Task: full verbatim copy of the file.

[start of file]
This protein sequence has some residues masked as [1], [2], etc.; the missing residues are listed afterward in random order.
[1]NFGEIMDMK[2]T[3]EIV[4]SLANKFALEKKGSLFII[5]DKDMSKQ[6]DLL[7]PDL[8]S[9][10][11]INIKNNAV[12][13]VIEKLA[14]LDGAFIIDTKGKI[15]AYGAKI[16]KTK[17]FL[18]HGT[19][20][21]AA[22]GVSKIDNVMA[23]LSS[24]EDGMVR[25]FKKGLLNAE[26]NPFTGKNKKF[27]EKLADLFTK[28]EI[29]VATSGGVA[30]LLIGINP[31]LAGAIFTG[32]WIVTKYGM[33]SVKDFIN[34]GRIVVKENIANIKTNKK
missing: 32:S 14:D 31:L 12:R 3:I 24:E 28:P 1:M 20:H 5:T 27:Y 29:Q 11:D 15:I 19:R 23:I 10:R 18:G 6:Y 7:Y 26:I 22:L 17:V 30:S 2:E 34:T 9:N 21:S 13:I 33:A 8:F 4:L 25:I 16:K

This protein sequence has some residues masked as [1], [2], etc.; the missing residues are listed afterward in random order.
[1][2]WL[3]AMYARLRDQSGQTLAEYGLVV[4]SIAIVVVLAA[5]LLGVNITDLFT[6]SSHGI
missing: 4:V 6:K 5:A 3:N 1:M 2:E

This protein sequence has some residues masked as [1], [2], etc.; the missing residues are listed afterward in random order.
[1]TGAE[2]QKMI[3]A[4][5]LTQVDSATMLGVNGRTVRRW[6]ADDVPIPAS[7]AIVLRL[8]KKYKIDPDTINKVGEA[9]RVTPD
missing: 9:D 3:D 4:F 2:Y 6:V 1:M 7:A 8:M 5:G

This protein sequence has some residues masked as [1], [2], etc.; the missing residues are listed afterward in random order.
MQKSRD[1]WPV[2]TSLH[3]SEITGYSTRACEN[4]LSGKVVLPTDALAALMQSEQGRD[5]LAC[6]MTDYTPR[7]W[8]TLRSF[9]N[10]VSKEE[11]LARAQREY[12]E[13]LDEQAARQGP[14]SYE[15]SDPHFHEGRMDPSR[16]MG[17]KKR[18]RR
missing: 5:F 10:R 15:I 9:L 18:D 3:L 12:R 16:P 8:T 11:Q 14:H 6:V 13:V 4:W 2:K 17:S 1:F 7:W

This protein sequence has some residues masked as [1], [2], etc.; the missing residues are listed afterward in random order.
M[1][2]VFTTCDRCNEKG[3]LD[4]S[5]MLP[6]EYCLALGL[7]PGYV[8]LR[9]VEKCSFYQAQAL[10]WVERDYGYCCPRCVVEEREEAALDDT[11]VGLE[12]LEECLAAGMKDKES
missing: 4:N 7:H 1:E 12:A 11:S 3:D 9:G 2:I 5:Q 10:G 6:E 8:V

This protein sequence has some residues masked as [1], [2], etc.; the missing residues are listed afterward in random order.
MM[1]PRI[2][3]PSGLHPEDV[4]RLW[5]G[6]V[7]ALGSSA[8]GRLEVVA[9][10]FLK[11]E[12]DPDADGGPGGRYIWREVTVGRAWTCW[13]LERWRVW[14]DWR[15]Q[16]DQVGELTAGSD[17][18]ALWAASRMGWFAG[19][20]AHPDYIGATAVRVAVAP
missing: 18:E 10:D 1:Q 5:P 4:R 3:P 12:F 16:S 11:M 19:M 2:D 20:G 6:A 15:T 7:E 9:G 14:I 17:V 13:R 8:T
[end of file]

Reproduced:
This protein sequence has some residues masked as [1], [2], etc.; the missing residues are listed afterward in random order.
[1]NFGEIMDMK[2]T[3]EIV[4]SLANKFALEKKGSLFII[5]DKDMSKQ[6]DLL[7]PDL[8]S[9][10][11]INIKNNAV[12][13]VIEKLA[14]LDGAFIIDTKGKI[15]AYGAKI[16]KTK[17]FL[18]HGT[19][20][21]AA[22]GVSKIDNVMA[23]LSS[24]EDGMVR[25]FKKGLLNAE[26]NPFTGKNKKF[27]EKLADLFTK[28]EI[29]VATSGGVA[30]LLIGINP[31]LAGAIFTG[32]WIVTKYGM[33]SVKDFIN[34]GRIVVKENIANIKTNKK
missing: 32:S 14:D 31:L 12:R 3:I 24:E 28:P 1:M 20:H 5:T 27:Y 29:Q 11:D 15:I 19:R 23:I 10:R 18:G 6:Y 7:Y 26:I 22:L 17:V 30:S 2:E 34:T 9:N 21:S 13:I 33:A 8:F 4:L 25:I 16:K

This protein sequence has some residues masked as [1], [2], etc.; the missing residues are listed afterward in random order.
[1][2]WL[3]AMYARLRDQSGQTLAEYGLVV[4]SIAIVVVLAA[5]LLGVNITDLFT[6]SSHGI
missing: 4:V 6:K 5:A 3:N 1:M 2:E

This protein sequence has some residues masked as [1], [2], etc.; the missing residues are listed afterward in random order.
[1]TGAE[2]QKMI[3]A[4][5]LTQVDSATMLGVNGRTVRRW[6]ADDVPIPAS[7]AIVLRL[8]KKYKIDPDTINKVGEA[9]RVTPD
missing: 9:D 3:D 4:F 2:Y 6:V 1:M 7:A 8:M 5:G

This protein sequence has some residues masked as [1], [2], etc.; the missing residues are listed afterward in random order.
MQKSRD[1]WPV[2]TSLH[3]SEITGYSTRACEN[4]LSGKVVLPTDALAALMQSEQGRD[5]LAC[6]MTDYTPR[7]W[8]TLRSF[9]N[10]VSKEE[11]LARAQREY[12]E[13]LDEQAARQGP[14]SYE[15]SDPHFHEGRMDPSR[16]MG[17]KKR[18]RR
missing: 5:F 10:R 15:I 9:L 18:D 3:L 12:R 16:P 8:T 11:Q 14:H 6:V 13:V 4:W 2:K 17:S 1:F 7:W

This protein sequence has some residues masked as [1], [2], etc.; the missing residues are listed afterward in random order.
M[1][2]VFTTCDRCNEKG[3]LD[4]S[5]MLP[6]EYCLALGL[7]PGYV[8]LR[9]VEKCSFYQAQAL[10]WVERDYGYCCPRCVVEEREEAALDDT[11]VGLE[12]LEECLAAGMKDKES
missing: 4:N 7:H 1:E 12:A 11:S 3:D 9:G 2:I 5:Q 10:G 6:E 8:V

This protein sequence has some residues masked as [1], [2], etc.; the missing residues are listed afterward in random order.
MM[1]PRI[2][3]PSGLHPEDV[4]RLW[5]G[6]V[7]ALGSSA[8]GRLEVVA[9][10]FLK[11]E[12]DPDADGGPGGRYIWREVTVGRAWTCW[13]LERWRVW[14]DWR[15]Q[16]DQVGELTAGSD[17][18]ALWAASRMGWFAG[19][20]AHPDYIGATAVRVAVAP
missing: 18:E 10:D 1:Q 5:P 4:R 3:P 12:F 16:S 11:M 19:M 2:D 20:G 6:A 15:T 7:E 9:G 14:I 17:V 13:R 8:T